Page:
- Check in with people around you, especially the elderly and the young. Some symptoms of health issues with heat include: mental confusion, racing heartbeat (usually over 100 beats per minute), dizziness upon standing, feeling lethargic, shallow and rapid breathing, blurry vision, inability to urinate, nausea, fainting, and loss of appetite. In severe cases, excessive dehydration and heat can lead to a condition called heat stroke, which is a potentially deadly and needs to be treated immediately in a hospital. Whenever I’m at a picnic or outdoor event in the summer, I always bring extra bottles of water and hand them to any elderly people in the group. I always remind people to “stay ahead of your thirst”.
Outdoor events are one of many enjoyable things in summertime. Just be sure to take precautions and stay safe in the heat!
By now we have all heard about the amazing benefits of meditation, including stress reduction, better sleep, and improved concentration at work. With so much streaming content, electronic devices, and non-stop news outlets, it is no surprise we are seeing an epidemic in mental health issues and insomnia among adults. We are noticing similar trends in children with difficulty to focus on tasks and hyperactivity.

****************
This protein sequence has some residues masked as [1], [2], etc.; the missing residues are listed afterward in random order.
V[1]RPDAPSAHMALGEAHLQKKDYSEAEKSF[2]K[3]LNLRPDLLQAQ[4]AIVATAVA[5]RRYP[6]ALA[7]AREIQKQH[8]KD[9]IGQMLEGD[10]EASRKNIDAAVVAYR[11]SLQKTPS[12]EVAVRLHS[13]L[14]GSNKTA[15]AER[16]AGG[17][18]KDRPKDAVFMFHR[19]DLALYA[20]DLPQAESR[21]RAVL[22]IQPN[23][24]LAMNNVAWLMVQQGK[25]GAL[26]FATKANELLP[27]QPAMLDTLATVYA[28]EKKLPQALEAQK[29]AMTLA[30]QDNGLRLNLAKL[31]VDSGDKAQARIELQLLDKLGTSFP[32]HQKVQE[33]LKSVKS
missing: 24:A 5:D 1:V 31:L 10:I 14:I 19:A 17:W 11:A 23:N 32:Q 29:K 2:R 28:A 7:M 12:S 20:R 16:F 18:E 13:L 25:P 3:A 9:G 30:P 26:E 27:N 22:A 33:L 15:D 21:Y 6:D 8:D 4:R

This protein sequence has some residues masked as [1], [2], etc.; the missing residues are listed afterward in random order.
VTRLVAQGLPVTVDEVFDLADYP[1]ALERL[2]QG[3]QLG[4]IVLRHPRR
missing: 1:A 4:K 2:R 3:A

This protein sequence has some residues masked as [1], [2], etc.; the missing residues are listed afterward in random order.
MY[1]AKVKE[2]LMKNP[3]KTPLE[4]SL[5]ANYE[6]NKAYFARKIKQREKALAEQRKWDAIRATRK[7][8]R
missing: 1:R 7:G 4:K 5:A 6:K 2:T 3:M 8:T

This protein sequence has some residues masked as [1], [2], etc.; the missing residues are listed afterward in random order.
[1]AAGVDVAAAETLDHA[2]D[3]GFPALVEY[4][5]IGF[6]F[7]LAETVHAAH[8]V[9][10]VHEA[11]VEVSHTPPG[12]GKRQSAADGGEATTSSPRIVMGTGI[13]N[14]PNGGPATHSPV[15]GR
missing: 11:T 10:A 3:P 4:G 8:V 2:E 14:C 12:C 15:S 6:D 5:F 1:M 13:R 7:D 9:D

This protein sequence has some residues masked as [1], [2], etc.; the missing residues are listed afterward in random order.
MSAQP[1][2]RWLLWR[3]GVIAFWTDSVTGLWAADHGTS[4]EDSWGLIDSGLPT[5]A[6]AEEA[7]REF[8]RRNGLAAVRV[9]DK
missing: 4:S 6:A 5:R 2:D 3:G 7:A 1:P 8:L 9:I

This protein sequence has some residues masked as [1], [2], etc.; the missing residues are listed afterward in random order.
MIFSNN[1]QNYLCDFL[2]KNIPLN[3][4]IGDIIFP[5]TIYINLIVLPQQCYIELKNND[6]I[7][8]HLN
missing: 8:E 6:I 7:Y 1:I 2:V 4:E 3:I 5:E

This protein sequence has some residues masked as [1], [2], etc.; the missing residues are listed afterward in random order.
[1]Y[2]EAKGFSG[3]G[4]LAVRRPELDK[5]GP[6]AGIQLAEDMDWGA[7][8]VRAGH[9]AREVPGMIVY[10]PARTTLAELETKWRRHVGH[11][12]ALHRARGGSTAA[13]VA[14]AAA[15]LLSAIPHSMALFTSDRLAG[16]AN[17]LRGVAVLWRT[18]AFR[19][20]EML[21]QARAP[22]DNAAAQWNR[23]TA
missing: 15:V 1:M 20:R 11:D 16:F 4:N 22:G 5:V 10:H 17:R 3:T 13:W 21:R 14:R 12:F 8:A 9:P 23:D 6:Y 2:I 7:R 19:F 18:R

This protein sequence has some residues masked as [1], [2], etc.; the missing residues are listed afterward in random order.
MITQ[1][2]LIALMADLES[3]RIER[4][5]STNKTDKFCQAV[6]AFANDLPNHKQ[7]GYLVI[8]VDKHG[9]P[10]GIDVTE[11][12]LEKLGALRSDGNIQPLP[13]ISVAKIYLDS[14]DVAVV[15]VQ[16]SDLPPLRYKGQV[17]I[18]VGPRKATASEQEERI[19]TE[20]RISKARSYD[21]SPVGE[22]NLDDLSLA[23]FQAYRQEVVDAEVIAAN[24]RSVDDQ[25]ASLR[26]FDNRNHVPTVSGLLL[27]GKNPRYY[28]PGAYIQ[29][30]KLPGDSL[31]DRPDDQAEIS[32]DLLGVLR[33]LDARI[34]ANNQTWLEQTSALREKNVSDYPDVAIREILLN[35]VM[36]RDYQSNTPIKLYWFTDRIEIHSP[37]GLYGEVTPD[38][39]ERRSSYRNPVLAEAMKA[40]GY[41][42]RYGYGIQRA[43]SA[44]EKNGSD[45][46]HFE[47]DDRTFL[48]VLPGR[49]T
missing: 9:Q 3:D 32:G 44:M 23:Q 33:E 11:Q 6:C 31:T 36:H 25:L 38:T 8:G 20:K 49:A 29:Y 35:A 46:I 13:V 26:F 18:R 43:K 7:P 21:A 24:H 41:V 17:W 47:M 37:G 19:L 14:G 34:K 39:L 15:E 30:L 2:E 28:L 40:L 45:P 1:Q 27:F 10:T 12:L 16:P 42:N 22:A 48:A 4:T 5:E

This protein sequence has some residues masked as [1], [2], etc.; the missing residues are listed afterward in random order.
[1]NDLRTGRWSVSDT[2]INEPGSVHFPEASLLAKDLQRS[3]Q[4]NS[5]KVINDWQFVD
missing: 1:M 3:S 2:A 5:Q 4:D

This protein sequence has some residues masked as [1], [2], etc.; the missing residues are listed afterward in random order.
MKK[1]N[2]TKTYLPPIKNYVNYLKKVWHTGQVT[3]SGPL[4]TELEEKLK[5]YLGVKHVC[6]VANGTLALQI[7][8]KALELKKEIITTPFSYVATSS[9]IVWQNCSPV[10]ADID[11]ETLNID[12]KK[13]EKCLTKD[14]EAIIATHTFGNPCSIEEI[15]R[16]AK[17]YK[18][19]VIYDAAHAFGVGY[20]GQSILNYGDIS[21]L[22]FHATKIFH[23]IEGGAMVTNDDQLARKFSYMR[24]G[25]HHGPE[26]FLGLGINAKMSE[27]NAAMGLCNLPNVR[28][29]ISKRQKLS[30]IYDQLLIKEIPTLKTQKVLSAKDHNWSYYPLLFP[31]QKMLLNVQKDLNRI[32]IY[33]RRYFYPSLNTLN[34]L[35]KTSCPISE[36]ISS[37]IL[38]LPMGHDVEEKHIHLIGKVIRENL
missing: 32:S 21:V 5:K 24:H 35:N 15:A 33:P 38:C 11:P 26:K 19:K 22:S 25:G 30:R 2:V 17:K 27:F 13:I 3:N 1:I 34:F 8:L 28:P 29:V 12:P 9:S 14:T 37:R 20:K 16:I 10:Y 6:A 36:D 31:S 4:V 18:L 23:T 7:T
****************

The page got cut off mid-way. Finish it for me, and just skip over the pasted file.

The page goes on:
Meditation can certainly benefit children of all ages. Some preschools have even started incorporating meditation into their daily activities. By teaching our children techniques to achieve a more relaxed state of mind, we are providing tools to help them deal with external stresses and overstimulation that is inevitable in our current era. One important way of teaching and encouraging this valuable tool is to meditate together as a family. Kids often learn best by the watching the example set by their parents. I know your kids may not be able to sit still more than two minutes when you first begin, but with time you will see that they can and will.
Here are some tips on how to incorporate meditation into your family’s routine:
- Set aside dedicated time for meditation. Find a time like Sunday morning, when everyone is in the house and there are no other obligations that prevent everyone from being together.
- Minimize distractions. Electronic devices should be turned off.